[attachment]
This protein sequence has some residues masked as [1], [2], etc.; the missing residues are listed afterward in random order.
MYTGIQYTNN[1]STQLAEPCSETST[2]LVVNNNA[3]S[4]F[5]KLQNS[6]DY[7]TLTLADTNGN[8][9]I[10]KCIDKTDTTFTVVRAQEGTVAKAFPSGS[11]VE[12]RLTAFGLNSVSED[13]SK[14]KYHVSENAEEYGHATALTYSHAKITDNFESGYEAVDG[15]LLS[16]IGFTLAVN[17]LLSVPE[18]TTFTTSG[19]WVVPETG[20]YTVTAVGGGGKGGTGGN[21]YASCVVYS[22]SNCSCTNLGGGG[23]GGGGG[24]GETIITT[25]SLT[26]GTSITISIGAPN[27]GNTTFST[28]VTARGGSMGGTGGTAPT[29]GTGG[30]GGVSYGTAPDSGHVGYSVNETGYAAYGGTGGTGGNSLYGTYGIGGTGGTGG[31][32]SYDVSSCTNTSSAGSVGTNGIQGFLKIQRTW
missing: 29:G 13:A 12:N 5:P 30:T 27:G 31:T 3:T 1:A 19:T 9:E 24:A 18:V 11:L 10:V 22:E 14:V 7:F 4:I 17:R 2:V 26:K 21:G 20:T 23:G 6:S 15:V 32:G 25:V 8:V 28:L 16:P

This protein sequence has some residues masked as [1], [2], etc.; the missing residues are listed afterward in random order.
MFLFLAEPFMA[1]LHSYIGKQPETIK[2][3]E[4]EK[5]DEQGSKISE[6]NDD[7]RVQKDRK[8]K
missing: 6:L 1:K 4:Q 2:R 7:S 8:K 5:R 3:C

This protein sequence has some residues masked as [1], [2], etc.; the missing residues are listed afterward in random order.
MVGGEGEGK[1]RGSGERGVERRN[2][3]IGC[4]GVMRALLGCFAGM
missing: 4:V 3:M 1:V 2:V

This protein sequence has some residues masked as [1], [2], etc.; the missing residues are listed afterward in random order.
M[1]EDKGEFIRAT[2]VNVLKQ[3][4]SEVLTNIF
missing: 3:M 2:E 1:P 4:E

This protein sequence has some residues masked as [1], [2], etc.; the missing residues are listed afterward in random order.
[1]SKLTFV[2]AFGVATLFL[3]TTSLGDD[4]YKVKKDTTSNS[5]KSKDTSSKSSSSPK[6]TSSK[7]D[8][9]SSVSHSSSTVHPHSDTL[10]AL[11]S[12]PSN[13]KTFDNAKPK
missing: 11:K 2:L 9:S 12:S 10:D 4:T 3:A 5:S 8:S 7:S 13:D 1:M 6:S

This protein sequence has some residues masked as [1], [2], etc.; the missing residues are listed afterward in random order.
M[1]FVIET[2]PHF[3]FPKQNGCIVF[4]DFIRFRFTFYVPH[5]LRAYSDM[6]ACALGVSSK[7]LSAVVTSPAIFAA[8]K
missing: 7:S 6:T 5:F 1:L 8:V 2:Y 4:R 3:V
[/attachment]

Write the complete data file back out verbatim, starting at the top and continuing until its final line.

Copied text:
This protein sequence has some residues masked as [1], [2], etc.; the missing residues are listed afterward in random order.
MYTGIQYTNN[1]STQLAEPCSETST[2]LVVNNNA[3]S[4]F[5]KLQNS[6]DY[7]TLTLADTNGN[8][9]I[10]KCIDKTDTTFTVVRAQEGTVAKAFPSGS[11]VE[12]RLTAFGLNSVSED[13]SK[14]KYHVSENAEEYGHATALTYSHAKITDNFESGYEAVDG[15]LLS[16]IGFTLAVN[17]LLSVPE[18]TTFTTSG[19]WVVPETG[20]YTVTAVGGGGKGGTGGN[21]YASCVVYS[22]SNCSCTNLGGGG[23]GGGGG[24]GETIITT[25]SLT[26]GTSITISIGAPN[27]GNTTFST[28]VTARGGSMGGTGGTAPT[29]GTGG[30]GGVSYGTAPDSGHVGYSVNETGYAAYGGTGGTGGNSLYGTYGIGGTGGTGG[31][32]SYDVSSCTNTSSAGSVGTNGIQGFLKIQRTW
missing: 29:G 13:A 12:N 5:P 30:T 27:G 31:T 3:T 1:A 19:T 9:E 24:A 18:V 11:L 10:V 22:E 14:V 7:F 4:I 17:R 2:V 26:K 21:G 20:T 23:G 6:S 15:V 32:G 25:V 8:V 28:L 16:P

This protein sequence has some residues masked as [1], [2], etc.; the missing residues are listed afterward in random order.
MFLFLAEPFMA[1]LHSYIGKQPETIK[2][3]E[4]EK[5]DEQGSKISE[6]NDD[7]RVQKDRK[8]K
missing: 6:L 1:K 4:Q 2:R 7:S 8:K 5:R 3:C

This protein sequence has some residues masked as [1], [2], etc.; the missing residues are listed afterward in random order.
MVGGEGEGK[1]RGSGERGVERRN[2][3]IGC[4]GVMRALLGCFAGM
missing: 4:V 3:M 1:V 2:V

This protein sequence has some residues masked as [1], [2], etc.; the missing residues are listed afterward in random order.
M[1]EDKGEFIRAT[2]VNVLKQ[3][4]SEVLTNIF
missing: 3:M 2:E 1:P 4:E

This protein sequence has some residues masked as [1], [2], etc.; the missing residues are listed afterward in random order.
[1]SKLTFV[2]AFGVATLFL[3]TTSLGDD[4]YKVKKDTTSNS[5]KSKDTSSKSSSSPK[6]TSSK[7]D[8][9]SSVSHSSSTVHPHSDTL[10]AL[11]S[12]PSN[13]KTFDNAKPK
missing: 11:K 2:L 9:S 12:S 10:D 4:T 3:A 5:S 8:S 7:S 13:D 1:M 6:S

This protein sequence has some residues masked as [1], [2], etc.; the missing residues are listed afterward in random order.
M[1]FVIET[2]PHF[3]FPKQNGCIVF[4]DFIRFRFTFYVPH[5]LRAYSDM[6]ACALGVSSK[7]LSAVVTSPAIFAA[8]K
missing: 7:S 6:T 5:F 1:L 8:V 2:Y 4:R 3:V